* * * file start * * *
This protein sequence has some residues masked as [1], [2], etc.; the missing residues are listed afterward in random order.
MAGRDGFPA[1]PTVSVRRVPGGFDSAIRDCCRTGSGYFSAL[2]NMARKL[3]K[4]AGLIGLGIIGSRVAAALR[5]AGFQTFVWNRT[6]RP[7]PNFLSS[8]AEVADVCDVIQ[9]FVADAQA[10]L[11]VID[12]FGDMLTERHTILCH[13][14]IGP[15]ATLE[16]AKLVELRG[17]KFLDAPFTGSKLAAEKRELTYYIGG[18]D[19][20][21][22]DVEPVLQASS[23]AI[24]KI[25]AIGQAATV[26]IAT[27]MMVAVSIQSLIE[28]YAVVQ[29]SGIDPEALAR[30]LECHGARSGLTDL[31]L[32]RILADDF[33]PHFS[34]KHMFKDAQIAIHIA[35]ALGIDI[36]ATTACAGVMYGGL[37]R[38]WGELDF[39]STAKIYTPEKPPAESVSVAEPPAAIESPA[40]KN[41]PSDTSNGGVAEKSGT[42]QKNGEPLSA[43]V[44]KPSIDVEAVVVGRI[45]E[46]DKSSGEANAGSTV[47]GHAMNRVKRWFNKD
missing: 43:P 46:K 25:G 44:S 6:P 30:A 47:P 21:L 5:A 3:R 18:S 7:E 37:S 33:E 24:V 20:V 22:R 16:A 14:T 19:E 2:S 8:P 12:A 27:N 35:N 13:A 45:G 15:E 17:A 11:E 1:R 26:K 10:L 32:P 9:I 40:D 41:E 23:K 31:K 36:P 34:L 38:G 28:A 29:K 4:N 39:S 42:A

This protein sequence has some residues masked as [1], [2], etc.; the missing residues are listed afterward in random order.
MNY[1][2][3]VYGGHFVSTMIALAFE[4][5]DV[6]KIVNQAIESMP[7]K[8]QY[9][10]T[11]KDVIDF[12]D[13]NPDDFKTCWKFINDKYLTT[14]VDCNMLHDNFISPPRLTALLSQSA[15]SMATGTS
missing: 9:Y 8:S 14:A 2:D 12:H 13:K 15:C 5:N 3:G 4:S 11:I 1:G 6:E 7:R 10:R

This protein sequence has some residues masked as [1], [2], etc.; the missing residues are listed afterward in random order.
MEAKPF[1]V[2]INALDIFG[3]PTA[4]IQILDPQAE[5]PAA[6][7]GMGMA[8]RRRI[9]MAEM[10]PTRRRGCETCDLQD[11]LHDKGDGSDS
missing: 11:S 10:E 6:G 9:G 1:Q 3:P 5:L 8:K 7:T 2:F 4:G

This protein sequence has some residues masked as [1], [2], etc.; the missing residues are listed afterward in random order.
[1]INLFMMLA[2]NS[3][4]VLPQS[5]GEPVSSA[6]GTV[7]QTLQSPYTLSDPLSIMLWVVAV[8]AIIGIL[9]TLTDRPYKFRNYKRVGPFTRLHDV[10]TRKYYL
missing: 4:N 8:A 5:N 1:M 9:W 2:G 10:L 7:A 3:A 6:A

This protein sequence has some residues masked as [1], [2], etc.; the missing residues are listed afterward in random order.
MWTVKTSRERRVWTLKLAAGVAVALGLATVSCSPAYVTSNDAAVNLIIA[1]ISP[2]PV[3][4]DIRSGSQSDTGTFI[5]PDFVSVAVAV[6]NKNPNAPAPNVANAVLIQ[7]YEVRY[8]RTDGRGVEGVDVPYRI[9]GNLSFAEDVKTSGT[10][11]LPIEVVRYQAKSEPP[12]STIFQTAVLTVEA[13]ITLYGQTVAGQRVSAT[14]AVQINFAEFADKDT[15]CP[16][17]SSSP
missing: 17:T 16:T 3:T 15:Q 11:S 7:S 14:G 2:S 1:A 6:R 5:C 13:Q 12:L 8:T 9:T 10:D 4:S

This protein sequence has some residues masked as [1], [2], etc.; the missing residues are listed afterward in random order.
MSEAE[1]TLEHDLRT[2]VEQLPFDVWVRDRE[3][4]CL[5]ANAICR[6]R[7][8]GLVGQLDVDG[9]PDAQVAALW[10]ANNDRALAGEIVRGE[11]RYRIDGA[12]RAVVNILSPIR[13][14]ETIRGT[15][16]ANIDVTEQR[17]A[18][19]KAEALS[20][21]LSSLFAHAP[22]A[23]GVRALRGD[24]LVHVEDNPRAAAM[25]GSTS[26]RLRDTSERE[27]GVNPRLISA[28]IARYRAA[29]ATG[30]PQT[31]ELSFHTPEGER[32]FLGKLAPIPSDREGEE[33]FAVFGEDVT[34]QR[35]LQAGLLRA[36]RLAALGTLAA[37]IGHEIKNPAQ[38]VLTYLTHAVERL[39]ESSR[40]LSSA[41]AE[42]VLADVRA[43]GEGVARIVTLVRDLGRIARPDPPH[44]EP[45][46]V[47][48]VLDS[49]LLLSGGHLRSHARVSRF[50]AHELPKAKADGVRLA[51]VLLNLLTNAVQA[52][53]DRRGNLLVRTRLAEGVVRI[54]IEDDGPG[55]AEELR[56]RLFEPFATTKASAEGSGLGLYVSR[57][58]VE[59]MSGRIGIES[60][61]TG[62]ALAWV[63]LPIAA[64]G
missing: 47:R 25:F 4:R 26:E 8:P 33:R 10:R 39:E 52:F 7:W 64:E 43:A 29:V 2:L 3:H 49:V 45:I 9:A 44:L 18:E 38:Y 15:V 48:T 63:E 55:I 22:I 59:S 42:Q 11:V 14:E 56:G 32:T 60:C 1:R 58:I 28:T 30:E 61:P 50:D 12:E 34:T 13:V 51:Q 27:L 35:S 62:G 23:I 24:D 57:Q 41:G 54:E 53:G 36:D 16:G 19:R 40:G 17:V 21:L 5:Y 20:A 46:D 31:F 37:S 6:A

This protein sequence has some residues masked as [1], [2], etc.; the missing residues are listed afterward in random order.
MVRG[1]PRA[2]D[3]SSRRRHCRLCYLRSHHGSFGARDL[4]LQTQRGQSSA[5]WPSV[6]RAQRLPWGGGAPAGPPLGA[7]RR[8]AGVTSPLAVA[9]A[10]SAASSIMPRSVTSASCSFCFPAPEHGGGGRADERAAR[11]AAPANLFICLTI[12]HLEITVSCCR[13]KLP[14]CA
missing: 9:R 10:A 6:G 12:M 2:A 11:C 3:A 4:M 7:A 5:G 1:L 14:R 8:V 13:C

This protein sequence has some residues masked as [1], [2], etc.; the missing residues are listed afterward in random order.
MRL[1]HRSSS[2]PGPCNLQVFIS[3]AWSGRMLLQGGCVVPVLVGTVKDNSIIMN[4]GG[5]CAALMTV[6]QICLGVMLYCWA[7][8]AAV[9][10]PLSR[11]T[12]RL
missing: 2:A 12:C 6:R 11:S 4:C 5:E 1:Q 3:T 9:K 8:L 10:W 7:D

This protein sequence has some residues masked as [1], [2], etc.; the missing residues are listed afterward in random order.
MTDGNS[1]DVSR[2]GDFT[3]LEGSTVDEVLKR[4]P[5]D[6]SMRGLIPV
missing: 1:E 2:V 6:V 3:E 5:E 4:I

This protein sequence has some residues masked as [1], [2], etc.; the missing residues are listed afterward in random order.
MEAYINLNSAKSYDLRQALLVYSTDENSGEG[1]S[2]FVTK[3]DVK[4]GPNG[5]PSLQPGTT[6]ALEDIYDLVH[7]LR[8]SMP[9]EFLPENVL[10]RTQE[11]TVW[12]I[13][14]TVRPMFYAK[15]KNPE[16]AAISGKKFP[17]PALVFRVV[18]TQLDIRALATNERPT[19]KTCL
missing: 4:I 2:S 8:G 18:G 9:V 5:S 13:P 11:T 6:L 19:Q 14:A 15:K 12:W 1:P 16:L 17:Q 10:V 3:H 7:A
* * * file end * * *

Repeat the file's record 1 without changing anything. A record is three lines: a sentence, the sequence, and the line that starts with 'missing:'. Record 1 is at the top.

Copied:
This protein sequence has some residues masked as [1], [2], etc.; the missing residues are listed afterward in random order.
MAGRDGFPA[1]PTVSVRRVPGGFDSAIRDCCRTGSGYFSAL[2]NMARKL[3]K[4]AGLIGLGIIGSRVAAALR[5]AGFQTFVWNRT[6]RP[7]PNFLSS[8]AEVADVCDVIQ[9]FVADAQA[10]L[11]VID[12]FGDMLTERHTILCH[13][14]IGP[15]ATLE[16]AKLVELRG[17]KFLDAPFTGSKLAAEKRELTYYIGG[18]D[19][20][21][22]DVEPVLQASS[23]AI[24]KI[25]AIGQAATV[26]IAT[27]MMVAVSIQSLIE[28]YAVVQ[29]SGIDPEALAR[30]LECHGARSGLTDL[31]L[32]RILADDF[33]PHFS[34]KHMFKDAQIAIHIA[35]ALGIDI[36]ATTACAGVMYGGL[37]R[38]WGELDF[39]STAKIYTPEKPPAESVSVAEPPAAIESPA[40]KN[41]PSDTSNGGVAEKSGT[42]QKNGEPLSA[43]V[44]KPSIDVEAVVVGRI[45]E[46]DKSSGEANAGSTV[47]GHAMNRVKRWFNKD
missing: 43:P 46:K 25:G 44:S 6:P 30:A 47:P 21:L 5:A 3:R 18:S 7:E 37:S 33:E 24:V 20:V 22:R 16:A 14:T 19:E 2:S 8:P 12:A 27:N 35:N 13:A 45:G 15:E 17:A 11:E 1:R 26:K 10:L 32:P 9:I 40:D 41:E 23:K 31:K 36:P 34:L 38:G 28:A 29:K 4:N 39:S 42:A